I was in Boston last weekend (during the last couple of games of the World Series) and saw this banner at the Isabella Stewart Gardner Museum. Mrs. Gardner (aka "Mrs. Jack") was a colorful and influential Bostonian in the first quarter of the 20th century.
The biography.com website offers the following quick summary:
When the death of her two-year-old son (1865) was followed by a miscarriage, she and her husband went to Europe. After they returned (1868), ‘Mrs Jack’ soon established herself as the most flamboyant and sought-after hostess in Boston. At first her energies went into entertaining, interior decoration, gardening, travelling, and collecting friends and odds-and-ends, but by the late 1880s she set out seriously to collect great art. Assisted by (and subsidizing) Bernard Berenson, newly graduated from Harvard College, she began to purchase mainly works of the European Renaissance. To house her growing collection, she built an ambitious Italianate palazzo, Fenway Court. Incorporated as the semi-private Isabella Stewart Gardner Museum (1902), it was opened to the first select guests in 1903. She continued to add objects over the next few years, and stipulated that everything must stay exactly where she placed it.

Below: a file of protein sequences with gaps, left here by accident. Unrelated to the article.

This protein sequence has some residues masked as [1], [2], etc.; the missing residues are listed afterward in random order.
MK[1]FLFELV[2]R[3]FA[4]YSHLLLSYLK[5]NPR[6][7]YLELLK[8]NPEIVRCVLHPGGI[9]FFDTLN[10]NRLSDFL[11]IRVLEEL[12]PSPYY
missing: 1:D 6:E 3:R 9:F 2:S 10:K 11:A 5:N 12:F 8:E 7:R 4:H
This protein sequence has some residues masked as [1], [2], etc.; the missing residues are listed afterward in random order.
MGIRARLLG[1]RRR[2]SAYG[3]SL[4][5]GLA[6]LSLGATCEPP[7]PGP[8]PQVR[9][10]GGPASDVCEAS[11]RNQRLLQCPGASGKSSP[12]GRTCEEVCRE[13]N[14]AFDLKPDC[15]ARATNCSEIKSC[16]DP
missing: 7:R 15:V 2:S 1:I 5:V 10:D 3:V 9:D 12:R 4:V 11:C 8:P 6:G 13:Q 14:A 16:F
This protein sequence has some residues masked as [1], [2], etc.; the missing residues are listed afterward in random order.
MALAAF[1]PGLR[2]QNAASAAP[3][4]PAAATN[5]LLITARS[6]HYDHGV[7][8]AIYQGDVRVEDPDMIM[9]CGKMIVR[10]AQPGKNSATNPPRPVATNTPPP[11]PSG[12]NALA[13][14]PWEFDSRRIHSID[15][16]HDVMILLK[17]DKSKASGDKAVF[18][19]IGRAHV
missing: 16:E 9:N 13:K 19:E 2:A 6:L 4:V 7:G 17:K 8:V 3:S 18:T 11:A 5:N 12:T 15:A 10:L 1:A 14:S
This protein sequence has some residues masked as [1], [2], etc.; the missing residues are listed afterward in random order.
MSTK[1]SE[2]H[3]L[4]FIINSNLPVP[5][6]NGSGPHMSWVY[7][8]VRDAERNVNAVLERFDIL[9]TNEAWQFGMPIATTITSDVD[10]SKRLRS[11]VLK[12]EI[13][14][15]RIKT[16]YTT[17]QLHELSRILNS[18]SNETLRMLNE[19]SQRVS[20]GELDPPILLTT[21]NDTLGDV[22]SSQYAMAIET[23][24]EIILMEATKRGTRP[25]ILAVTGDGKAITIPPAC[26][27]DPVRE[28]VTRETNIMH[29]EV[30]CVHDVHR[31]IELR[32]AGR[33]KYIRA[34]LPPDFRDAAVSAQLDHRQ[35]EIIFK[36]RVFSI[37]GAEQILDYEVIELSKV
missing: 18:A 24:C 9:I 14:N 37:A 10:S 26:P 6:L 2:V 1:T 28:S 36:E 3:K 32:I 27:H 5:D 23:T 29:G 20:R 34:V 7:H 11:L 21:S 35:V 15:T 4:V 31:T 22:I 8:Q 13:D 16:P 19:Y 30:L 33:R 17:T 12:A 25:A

Fenway Court is, not surprisingly, located on The Fenway (the street that runs along part of the Fenway Park, which itself is part of the Emerald Necklace--a linear park that runs through Boston and was designed by Frederick Law Olmstead). The park was completed in 1895--just before Isabella started building her "palace" there.
And also, not surprisingly, the Red Sox's Fenway Park is right around the corner! Fenway was constructed in time for the 1912 baseball season, and Isabella was a huge fan. Later that year, according to a press release from the ISG Museum:
Red Sox fan and Gardner Museum creator Isabella Stewart Gardner celebrated the Red Sox championship win over the New York Giants in unique fashion – attending a Boston Symphony Orchestra performance at Symphony Hall wearing a white headband with the words “Oh, you Red Sox!” in red letters, an act that prompted one reporter to describe her as a “woman...gone crazy.”